“When Dan Colby came as the administrator, he worked hard to advance the hospital. I saw the first CT and MRI come to the hospital. The first CT was a portable machine. Now, the hospital has a 64-slice, permanent CT – big changes since then. We didn’t have dedicated emergency department (ED) doctors then. The doctors who saw patients through the day rotated and took shifts in the ED. A doctor had 20 minutes to respond to an emergency room call. Now, the hospital has a doctor in the ED 24/7.
Chapman concluded, “Leaving Shelby Memorial was the hardest thing I have ever done. It was a difficult decision. I left to go elsewhere but Good Shepherd is still home when I visit.”
Michelle Oliver grew up walking the halls of the hospital with her mother. She was nurtured with hospital stories and hospital friendships. As a small child, her dolls received Bandaids® for their invisible boo-boos. She played nursemaid to those in her family, too.
“As long as I can remember, I always wanted to be a nurse,” Oliver said, “I can remember being three or four years old and asking my grandfather what was wrong. ‘Does your head hurt? Does your stomach hurt? Can I bring you an aspirin?’”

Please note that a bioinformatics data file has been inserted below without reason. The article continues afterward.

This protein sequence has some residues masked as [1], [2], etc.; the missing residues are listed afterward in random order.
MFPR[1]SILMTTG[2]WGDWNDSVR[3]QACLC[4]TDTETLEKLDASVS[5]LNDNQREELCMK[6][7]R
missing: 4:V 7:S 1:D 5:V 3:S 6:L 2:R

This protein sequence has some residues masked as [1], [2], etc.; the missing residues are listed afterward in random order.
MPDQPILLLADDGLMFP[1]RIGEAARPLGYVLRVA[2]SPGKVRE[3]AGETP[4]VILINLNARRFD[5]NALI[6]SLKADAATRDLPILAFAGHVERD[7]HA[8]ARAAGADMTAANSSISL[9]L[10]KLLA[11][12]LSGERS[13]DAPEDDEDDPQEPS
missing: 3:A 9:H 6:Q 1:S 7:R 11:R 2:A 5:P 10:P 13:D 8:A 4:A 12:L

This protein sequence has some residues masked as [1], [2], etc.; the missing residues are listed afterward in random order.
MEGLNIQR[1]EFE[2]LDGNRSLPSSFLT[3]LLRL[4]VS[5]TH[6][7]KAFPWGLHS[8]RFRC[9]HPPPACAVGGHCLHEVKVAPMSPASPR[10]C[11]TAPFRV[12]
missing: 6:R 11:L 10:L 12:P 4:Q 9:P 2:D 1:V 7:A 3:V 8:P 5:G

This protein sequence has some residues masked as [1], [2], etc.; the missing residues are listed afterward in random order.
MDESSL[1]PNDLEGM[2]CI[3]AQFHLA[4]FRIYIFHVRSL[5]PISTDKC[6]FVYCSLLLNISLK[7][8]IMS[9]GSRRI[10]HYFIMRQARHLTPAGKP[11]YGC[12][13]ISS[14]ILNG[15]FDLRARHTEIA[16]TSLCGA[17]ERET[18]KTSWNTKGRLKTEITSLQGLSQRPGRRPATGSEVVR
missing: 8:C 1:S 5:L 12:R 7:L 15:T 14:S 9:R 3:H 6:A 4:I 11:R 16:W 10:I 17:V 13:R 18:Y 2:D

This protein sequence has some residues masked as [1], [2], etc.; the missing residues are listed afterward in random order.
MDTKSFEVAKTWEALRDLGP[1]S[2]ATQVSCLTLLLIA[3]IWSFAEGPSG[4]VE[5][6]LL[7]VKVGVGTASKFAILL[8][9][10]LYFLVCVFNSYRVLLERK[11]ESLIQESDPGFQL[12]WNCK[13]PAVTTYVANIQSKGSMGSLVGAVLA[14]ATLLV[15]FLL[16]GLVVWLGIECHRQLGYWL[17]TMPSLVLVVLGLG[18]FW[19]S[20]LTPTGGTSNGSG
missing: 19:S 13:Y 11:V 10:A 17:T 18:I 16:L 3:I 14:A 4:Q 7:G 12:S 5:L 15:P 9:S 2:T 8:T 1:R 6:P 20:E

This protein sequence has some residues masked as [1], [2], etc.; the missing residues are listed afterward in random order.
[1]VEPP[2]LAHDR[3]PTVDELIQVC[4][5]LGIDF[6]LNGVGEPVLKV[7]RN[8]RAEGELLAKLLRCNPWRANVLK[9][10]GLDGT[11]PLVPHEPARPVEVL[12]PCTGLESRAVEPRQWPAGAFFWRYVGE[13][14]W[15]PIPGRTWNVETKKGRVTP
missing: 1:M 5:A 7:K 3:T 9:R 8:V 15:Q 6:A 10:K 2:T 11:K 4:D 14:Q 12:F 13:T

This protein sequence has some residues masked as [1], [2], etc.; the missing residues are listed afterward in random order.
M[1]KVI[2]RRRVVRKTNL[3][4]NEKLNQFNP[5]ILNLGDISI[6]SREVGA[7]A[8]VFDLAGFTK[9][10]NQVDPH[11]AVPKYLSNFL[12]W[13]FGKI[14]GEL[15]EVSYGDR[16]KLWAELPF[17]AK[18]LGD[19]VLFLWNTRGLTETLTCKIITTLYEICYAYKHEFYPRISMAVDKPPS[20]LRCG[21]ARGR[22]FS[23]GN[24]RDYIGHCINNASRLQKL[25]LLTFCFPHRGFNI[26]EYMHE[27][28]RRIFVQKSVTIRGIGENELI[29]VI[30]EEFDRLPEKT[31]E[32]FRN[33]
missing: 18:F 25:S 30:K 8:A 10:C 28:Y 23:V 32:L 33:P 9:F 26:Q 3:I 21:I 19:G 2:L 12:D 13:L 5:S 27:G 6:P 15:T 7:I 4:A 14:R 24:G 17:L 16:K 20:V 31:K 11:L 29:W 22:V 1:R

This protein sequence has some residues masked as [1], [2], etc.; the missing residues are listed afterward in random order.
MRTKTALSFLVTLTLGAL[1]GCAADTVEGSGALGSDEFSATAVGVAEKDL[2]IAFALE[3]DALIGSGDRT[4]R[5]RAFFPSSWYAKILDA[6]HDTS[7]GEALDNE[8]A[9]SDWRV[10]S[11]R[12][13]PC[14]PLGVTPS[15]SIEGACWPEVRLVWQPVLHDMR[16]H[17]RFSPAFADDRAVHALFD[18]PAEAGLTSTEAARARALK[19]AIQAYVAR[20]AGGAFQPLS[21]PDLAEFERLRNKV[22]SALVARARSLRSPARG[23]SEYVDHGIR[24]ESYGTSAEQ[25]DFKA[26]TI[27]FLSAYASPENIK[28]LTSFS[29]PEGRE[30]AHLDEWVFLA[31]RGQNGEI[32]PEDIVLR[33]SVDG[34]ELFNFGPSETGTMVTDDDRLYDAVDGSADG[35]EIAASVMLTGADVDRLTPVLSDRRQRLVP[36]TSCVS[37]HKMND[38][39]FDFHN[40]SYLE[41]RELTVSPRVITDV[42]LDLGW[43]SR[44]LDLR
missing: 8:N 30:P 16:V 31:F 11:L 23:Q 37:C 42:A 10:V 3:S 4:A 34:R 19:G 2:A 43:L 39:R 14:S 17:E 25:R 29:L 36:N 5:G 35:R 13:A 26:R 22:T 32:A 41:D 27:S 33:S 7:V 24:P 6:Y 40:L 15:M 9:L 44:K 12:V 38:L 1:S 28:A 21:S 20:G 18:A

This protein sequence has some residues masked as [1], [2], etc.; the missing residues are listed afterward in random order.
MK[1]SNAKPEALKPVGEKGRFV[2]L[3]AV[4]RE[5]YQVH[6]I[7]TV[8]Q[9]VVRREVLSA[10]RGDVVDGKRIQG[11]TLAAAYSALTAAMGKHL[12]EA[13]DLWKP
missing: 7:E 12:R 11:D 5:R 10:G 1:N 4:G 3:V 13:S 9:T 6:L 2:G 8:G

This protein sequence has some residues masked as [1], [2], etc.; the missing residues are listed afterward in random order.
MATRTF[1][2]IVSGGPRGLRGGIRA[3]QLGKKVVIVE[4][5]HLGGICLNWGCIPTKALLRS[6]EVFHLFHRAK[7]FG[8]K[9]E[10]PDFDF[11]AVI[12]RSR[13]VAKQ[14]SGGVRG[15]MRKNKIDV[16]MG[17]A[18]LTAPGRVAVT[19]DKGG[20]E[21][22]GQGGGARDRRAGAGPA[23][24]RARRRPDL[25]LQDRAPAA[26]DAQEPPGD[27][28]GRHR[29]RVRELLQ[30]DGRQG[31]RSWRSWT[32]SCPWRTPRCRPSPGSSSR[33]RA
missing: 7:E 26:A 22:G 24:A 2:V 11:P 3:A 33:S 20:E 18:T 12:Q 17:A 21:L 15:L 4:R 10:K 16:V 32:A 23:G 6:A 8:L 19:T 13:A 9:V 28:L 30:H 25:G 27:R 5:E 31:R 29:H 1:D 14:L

After high school, Oliver received a scholarship to play softball at Olney Central College, the same college where her mother received her RN. After graduation in 1997 from Millikin University with her BSN, she began her career with HSHS.
Oliver said, “I have been connected with Good Shepherd Hospital for a long time. I was born there. My family was treated there. Many of my family members have passed away here. It feels like I was destined to have a career here, too. I loved the idea of coming back to Shelbyville when I was given the opportunity to become the chief nursing executive. I always see a familiar face or discover familial connections to people I know.